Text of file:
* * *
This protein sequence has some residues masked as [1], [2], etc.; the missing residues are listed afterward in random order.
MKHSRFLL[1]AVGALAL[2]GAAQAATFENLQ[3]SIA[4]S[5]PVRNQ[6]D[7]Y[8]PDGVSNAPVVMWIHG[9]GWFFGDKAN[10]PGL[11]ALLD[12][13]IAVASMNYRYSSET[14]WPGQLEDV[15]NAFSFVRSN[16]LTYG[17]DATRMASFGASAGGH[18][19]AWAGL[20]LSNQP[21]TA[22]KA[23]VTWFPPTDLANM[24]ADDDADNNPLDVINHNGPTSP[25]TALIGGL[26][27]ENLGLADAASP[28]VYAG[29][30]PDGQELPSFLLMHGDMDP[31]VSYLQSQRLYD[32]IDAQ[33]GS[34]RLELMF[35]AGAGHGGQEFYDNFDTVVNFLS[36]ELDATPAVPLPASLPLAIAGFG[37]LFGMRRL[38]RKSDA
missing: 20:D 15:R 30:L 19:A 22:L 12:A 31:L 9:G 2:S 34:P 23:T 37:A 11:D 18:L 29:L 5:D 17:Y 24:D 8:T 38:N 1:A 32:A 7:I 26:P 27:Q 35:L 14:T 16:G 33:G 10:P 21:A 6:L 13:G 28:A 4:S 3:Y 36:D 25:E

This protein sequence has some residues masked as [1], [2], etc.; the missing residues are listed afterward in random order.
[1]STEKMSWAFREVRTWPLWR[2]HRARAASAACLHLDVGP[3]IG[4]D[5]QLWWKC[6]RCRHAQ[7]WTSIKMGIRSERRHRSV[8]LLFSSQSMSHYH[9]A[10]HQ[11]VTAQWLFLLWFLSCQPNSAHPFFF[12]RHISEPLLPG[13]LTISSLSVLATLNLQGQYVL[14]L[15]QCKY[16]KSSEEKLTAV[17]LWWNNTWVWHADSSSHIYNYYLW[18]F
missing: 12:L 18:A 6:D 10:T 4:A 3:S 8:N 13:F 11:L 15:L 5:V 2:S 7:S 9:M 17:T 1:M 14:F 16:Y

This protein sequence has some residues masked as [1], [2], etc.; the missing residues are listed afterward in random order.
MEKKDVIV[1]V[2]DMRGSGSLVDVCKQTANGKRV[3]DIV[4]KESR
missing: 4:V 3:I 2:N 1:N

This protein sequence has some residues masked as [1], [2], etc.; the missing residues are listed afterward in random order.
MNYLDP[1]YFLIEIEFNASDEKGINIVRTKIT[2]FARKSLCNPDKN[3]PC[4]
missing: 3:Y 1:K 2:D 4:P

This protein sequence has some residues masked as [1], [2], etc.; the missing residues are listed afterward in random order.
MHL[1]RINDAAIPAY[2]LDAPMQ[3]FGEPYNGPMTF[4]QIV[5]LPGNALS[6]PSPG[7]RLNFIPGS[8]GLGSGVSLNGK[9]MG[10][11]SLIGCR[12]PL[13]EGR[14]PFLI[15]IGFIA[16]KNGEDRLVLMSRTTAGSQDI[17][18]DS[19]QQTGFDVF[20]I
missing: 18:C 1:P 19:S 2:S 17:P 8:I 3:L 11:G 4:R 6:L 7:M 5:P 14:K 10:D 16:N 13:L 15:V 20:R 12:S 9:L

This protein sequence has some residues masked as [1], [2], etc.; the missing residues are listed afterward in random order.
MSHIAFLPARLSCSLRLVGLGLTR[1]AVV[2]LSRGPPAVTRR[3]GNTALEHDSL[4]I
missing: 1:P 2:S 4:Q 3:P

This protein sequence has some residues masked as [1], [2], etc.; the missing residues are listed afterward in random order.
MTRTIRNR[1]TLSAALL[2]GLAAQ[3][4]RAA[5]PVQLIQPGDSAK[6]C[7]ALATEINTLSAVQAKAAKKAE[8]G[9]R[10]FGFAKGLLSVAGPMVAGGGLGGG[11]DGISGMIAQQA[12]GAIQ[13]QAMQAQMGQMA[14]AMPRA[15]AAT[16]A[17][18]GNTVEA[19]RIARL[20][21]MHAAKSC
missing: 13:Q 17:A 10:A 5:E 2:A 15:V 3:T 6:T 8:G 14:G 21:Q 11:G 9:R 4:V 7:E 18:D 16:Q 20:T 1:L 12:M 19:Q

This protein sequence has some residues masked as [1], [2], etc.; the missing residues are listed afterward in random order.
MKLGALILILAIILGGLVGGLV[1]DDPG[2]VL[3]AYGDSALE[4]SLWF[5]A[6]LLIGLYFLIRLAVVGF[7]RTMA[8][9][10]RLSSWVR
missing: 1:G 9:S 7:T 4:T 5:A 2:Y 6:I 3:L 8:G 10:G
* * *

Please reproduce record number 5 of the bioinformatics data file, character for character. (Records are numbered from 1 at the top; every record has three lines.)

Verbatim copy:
This protein sequence has some residues masked as [1], [2], etc.; the missing residues are listed afterward in random order.
MHL[1]RINDAAIPAY[2]LDAPMQ[3]FGEPYNGPMTF[4]QIV[5]LPGNALS[6]PSPG[7]RLNFIPGS[8]GLGSGVSLNGK[9]MG[10][11]SLIGCR[12]PL[13]EGR[14]PFLI[15]IGFIA[16]KNGEDRLVLMSRTTAGSQDI[17][18]DS[19]QQTGFDVF[20]I
missing: 18:C 1:P 19:S 2:S 17:P 8:I 3:L 11:G 4:R 6:L 7:M 5:P 14:K 10:D 16:N 13:L 15:V 20:R 12:S 9:L